Re: Methods of Creation / Setup


Subject: Re: Methods of Creation / Setup
From: Kevin Austin (kevin.austin@videotron.ca)
Date: Sun Sep 18 2005 - 13:30:30 EDT


May I also recommend time spent finding out about articulatory phonetics:

http://en.wikipedia.org/wiki/Articulatory_phonetics

The field of articulatory phonetics is a subfield of phonetics . In
studying articulation, the phonetician is attempting to document how
we produce speech sounds. That is, articulatory phoneticians are
interested in how the different structures of the vocal tract, called
the articulators (tongue, lips, jaw, palate, teeth etc.), interact to
create the specific sounds.
===========================================================

The study of your own voice has many associated values, among them
being that you may feel you are familiar with it, and it is something
you can do inside your own head, any time, day or night. It's also
wonderful ear-training as hearing vocal tract resonances (formants)
will sharpen (from the inside) your perceptual acuity, and IME,
perceptual acuity is at the base of the process of sonic selection.

The model I propose for working is:

   SOURCE --> PROCESS --> OUTPUT

This can be echoed and modified, but I have found it to be a useful
conceptual model for micro through macro organization.

Reading downwards (in graphical form):

  SOURCE
     |
     |<-------
     | |
     | |
     V |
  PROCESS |
     | |
     | (feedback)
     V |
   OUTPUT |
     | |
     |------->
     |
     V

As mentioned, you could consider using only your own voice. With a
wave editor you can learn about microediting individual samples, the
nature of oscillation (voiced) and statistical (noise / unvoiced)
sounds, and mixed sounds (voice consonants), the visual
representation of static and transitory sounds, noise (in the form of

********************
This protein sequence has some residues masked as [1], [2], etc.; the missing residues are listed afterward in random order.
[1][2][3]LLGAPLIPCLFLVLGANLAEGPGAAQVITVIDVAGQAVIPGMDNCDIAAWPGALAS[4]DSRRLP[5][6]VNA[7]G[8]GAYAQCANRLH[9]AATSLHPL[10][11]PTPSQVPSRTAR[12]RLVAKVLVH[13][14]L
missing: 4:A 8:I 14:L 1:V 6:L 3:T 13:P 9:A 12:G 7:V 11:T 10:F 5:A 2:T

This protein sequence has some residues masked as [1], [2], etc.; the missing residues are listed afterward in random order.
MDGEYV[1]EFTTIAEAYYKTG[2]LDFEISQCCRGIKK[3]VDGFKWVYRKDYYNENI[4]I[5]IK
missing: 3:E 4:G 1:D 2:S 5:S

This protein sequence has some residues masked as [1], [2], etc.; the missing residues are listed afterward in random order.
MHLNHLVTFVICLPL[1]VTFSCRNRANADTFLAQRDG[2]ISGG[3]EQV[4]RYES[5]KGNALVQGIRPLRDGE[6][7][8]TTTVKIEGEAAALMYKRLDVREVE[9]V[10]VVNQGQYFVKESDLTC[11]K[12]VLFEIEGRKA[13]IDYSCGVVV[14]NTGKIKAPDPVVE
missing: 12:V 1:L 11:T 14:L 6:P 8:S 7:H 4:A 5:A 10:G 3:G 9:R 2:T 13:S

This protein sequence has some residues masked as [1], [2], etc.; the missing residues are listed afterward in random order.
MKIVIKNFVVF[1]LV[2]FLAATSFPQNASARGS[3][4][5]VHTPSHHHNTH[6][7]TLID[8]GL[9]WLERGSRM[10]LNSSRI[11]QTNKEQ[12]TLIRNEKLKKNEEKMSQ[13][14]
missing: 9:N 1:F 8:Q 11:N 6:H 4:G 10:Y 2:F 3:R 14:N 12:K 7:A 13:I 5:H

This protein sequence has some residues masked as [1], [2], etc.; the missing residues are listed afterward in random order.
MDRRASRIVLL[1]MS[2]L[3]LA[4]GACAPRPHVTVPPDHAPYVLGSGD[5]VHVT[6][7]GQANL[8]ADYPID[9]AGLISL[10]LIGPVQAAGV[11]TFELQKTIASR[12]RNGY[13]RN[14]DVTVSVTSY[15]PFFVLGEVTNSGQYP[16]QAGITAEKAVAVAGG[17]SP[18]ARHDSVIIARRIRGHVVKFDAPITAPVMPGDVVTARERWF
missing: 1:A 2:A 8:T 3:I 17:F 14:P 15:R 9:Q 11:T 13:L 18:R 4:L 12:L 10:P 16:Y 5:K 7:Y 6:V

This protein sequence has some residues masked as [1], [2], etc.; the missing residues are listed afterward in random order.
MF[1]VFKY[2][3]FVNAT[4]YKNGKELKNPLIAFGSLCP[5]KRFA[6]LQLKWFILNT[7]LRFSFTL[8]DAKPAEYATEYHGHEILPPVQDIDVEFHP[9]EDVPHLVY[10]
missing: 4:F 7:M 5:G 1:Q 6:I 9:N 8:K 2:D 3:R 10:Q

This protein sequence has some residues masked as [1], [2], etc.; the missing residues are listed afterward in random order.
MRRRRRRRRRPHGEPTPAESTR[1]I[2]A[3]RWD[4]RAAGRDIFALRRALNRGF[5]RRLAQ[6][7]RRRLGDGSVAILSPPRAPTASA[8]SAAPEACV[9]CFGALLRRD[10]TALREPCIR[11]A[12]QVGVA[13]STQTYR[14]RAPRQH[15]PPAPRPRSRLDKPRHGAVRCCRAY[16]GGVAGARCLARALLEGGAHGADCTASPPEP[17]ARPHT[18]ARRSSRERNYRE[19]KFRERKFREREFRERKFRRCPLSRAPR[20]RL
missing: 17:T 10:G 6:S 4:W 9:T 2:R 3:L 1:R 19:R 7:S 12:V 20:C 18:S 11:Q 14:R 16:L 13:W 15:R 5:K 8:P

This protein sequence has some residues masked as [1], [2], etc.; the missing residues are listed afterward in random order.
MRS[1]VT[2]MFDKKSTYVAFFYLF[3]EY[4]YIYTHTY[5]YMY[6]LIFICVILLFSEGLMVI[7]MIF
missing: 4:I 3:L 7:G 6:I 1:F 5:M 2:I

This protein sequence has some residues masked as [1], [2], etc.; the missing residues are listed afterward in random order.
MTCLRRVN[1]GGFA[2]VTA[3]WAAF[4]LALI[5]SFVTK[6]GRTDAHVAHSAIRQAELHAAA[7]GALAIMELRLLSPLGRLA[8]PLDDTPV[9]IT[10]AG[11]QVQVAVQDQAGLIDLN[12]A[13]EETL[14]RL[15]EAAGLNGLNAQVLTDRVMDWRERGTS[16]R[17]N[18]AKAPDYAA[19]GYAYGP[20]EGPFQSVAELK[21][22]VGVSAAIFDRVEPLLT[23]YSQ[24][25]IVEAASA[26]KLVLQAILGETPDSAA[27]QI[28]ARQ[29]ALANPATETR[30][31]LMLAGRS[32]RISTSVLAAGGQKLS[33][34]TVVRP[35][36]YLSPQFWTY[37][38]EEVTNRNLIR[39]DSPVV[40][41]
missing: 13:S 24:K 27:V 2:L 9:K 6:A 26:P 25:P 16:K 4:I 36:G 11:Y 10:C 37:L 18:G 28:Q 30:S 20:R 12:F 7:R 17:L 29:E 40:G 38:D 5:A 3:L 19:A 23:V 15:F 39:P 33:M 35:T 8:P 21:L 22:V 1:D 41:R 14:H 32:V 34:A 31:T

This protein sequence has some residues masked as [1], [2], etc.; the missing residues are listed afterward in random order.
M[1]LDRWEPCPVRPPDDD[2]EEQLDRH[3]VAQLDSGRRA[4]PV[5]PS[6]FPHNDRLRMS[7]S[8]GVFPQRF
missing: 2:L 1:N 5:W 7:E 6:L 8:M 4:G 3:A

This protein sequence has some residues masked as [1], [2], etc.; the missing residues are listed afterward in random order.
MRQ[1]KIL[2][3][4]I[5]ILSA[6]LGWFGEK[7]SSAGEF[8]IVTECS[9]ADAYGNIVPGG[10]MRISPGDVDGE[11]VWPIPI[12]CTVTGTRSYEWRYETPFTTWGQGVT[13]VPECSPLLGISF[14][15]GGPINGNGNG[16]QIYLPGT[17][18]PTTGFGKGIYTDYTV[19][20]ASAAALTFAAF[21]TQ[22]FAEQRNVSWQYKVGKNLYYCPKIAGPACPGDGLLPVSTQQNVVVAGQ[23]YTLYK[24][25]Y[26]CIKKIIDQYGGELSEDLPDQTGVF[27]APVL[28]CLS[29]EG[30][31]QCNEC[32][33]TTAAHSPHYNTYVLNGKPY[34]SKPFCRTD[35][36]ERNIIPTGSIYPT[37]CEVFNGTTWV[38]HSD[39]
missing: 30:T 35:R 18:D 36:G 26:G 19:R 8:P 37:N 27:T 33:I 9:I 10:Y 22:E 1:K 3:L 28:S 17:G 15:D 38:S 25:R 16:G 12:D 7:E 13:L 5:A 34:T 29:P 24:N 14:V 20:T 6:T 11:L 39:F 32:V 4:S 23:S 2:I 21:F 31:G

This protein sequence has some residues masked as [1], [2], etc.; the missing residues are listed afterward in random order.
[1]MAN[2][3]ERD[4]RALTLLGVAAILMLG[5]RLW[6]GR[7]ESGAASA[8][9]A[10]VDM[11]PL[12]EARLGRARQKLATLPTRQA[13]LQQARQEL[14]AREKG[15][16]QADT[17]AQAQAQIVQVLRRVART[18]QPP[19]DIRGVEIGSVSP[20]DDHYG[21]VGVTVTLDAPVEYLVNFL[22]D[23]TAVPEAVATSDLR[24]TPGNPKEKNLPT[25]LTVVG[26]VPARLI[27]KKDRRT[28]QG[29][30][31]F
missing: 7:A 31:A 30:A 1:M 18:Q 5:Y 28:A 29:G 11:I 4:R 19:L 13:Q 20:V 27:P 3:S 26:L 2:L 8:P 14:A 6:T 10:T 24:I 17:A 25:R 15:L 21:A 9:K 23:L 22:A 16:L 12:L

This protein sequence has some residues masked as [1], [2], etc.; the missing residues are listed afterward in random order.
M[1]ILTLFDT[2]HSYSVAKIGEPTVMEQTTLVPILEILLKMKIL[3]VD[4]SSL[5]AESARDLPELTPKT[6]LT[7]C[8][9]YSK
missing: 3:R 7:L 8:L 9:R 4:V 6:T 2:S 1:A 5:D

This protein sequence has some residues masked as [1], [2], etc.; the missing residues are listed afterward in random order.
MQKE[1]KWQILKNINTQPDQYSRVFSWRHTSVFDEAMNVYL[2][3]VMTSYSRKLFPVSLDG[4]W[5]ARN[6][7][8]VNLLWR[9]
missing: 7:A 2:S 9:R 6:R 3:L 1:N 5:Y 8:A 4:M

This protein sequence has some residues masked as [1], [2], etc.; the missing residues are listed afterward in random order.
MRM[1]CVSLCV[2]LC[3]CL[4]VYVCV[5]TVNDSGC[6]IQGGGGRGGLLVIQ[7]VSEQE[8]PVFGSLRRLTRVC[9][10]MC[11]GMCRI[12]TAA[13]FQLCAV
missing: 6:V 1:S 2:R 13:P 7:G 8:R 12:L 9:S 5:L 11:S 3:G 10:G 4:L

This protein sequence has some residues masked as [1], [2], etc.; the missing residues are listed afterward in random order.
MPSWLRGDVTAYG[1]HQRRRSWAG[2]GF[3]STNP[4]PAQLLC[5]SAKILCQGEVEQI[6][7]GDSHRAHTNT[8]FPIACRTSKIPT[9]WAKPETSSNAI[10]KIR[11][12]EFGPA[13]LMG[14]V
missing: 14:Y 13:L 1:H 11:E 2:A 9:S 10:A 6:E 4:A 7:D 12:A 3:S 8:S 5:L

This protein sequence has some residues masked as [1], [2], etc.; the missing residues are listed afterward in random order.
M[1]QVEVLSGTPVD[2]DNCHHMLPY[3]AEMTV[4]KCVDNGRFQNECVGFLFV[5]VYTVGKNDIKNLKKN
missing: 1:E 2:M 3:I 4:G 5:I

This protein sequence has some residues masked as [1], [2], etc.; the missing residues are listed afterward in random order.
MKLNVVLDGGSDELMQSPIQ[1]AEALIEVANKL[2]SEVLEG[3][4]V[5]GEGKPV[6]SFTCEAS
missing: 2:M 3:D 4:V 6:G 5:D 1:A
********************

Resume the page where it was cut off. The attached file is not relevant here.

unwanted signal), microstructure and microgesture, the nature of
"same" (compare six /s/ sounds), families of sounds, features of
boundaries, information loss (where is that first /t/ in night
time?), substitutions (glottal stops used as segmentation markers --
"going downtown"), pacing, intonation curves, psychological /
personality profiles, and all of this before hitting the level of
"the word".

At 23:07 -0400 2005/09/17, Morgan Sutherland wrote:
>Seeing as I'm going to be embarking on this music journey (for those
>not in the know, I'm taking a self directed class at school focusing
>on DSP processing) I'm going to have to make some decisions.
>
>For a good part of the year I'll probably be spending time reading The
>Computer Music Tutorial and playing around with Soundhack and
>Argeiphontes Lyre and other similar software, but eventually I'm going
>to have to start actually making some music. This poses the question,
>how will I do it? What will my work flow look like? What will be the
>source of my audio?
>
>My setup has never been oriented towards electoacoustic music, so it
>would be helpful to me if you offered some ideas. What is your setup
>like? Your work flow? What equipment do you use. What would you
>recommend.
>
>There's always the possibility that I could just do what feels
>natural, or try a number of things and pick the one I like the most.
>
>Gracias.



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